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Publication numberUS8031106 B2
Publication typeGrant
Application numberUS 12/624,320
Publication dateOct 4, 2011
Filing dateNov 23, 2009
Priority dateNov 24, 2008
Also published asEP2189809A1, US20100141504
Publication number12624320, 624320, US 8031106 B2, US 8031106B2, US-B2-8031106, US8031106 B2, US8031106B2
InventorsWieslaw Jerzy Szajnowski
Original AssigneeMitsubishi Electric Corporation
Export CitationBiBTeX, EndNote, RefMan
External Links: USPTO, USPTO Assignment, Espacenet
Object ranging
US 8031106 B2
Abstract
A method for determining at least one of the distance to and the speed of an object is discussed. The method comprises determining an indication of whether the object is approaching or moving away and generating an interrogation signal comprising a sequence consisting of segments at constant frequency and segments of varying frequency, wherein if the determining step indicates the object is approaching then the varying frequency segments have decreasing frequency and if the determining step indicates that the object is moving away then the varying frequency segments have increasing frequency. The interrogation signal is transmitted and a version of the interrogation signal reflected from the object is detected. At least one of the distance to and speed of the object is then determined using a combination of the interrogation signal and the reflected version of the interrogation signal.
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Claims(14)
1. A method for determining at least one of the distance to and the speed of an object, the method comprising the steps of:
determining an indication of whether the object is approaching or moving away;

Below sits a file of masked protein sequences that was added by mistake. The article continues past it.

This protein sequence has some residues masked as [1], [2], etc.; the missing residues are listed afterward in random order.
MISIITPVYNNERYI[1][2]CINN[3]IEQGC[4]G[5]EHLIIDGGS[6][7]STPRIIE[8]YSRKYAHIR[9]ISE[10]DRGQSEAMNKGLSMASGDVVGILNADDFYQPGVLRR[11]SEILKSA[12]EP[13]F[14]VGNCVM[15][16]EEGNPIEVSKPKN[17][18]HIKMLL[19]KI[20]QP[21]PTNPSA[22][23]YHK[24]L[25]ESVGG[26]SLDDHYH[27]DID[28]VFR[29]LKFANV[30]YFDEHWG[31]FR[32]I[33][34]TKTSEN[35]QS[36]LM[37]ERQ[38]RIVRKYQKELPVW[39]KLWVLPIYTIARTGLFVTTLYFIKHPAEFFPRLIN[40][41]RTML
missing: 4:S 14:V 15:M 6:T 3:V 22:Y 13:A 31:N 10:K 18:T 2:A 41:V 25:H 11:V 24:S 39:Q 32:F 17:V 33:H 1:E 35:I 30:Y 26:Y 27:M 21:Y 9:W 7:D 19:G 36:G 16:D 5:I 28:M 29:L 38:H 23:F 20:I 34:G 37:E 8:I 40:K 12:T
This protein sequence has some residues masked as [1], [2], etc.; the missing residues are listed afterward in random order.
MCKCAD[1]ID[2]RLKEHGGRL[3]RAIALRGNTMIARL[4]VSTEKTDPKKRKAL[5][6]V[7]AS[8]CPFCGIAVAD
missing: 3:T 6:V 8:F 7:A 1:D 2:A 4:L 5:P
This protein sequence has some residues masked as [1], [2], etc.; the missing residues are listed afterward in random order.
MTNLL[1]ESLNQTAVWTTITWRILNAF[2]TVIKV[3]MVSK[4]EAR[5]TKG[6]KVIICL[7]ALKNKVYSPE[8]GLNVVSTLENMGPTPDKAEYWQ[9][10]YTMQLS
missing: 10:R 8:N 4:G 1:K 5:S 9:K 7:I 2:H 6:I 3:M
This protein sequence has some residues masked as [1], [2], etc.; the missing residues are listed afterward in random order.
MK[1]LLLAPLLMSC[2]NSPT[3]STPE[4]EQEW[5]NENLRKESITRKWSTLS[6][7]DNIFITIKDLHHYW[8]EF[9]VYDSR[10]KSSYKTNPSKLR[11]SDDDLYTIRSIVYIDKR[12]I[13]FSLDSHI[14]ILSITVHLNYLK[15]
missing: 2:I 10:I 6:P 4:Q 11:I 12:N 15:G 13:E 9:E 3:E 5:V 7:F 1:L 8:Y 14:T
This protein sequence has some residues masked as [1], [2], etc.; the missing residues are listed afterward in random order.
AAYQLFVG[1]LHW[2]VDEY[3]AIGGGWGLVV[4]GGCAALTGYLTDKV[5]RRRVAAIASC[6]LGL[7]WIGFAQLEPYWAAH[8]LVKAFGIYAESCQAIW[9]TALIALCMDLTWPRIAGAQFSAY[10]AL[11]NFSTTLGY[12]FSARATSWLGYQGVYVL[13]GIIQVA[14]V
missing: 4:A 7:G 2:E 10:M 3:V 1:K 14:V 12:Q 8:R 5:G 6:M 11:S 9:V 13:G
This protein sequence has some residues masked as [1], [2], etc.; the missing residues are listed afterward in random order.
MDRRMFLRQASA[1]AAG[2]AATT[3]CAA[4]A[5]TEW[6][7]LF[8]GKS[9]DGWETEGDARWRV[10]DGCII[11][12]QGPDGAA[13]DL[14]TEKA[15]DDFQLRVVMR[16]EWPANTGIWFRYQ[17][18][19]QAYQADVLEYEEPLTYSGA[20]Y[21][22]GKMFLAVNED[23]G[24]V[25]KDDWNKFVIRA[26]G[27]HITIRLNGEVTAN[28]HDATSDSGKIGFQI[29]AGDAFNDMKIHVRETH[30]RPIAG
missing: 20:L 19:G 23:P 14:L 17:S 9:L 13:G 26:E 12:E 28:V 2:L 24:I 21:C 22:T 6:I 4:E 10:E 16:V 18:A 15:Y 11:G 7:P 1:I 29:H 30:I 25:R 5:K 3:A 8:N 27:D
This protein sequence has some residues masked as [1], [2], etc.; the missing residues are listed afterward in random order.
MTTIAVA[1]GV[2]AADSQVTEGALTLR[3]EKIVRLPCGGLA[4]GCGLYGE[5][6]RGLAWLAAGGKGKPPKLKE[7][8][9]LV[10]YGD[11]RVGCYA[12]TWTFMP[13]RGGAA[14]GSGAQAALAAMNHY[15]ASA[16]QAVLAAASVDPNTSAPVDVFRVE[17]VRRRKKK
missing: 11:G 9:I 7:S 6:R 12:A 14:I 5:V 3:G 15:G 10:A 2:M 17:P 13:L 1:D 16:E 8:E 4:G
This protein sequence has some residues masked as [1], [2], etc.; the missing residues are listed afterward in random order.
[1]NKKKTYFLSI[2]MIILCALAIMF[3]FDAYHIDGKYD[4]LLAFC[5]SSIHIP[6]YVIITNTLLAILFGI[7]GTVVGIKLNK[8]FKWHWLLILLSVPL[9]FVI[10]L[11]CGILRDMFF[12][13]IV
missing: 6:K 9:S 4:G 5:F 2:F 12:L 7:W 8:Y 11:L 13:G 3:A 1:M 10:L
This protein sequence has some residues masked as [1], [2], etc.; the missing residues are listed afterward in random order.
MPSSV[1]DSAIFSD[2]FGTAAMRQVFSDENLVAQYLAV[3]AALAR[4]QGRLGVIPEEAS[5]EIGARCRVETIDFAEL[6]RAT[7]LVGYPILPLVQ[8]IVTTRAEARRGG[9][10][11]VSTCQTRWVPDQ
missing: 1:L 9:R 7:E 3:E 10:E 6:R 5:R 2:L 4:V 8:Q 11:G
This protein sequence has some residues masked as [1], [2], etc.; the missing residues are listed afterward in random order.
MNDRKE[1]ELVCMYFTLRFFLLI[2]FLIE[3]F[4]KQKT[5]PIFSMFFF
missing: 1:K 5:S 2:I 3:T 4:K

generating an interrogation signal comprising a sequence consisting of segments at constant frequency and segments of varying frequency, wherein if the determining step indicates the object is approaching then the varying frequency segments have decreasing frequency and if the determining step indicates that the object is moving away then the varying frequency segments have increasing frequency;
transmitting the interrogation signal and detecting a version of the interrogation signal reflected from the object; and
determining at least one of the distance to and speed of the object from a combination of the interrogation signal and the reflected version of the interrogation signal.
2. A method according to claim 1, wherein the determining step comprises:
generating a frequency-modulated signal having segments of increasing frequency and segments of decreasing frequency, and transmitting the frequency-modulated signal;
detecting a reflected signal from the object;
combining the frequency-modulated signal and the reflected signal to derive a first beat frequency corresponding to the sections of increasing frequency and a second beat frequency corresponding to the sections of decreasing frequency;
determining which of the first beat frequency and the second beat frequency is higher.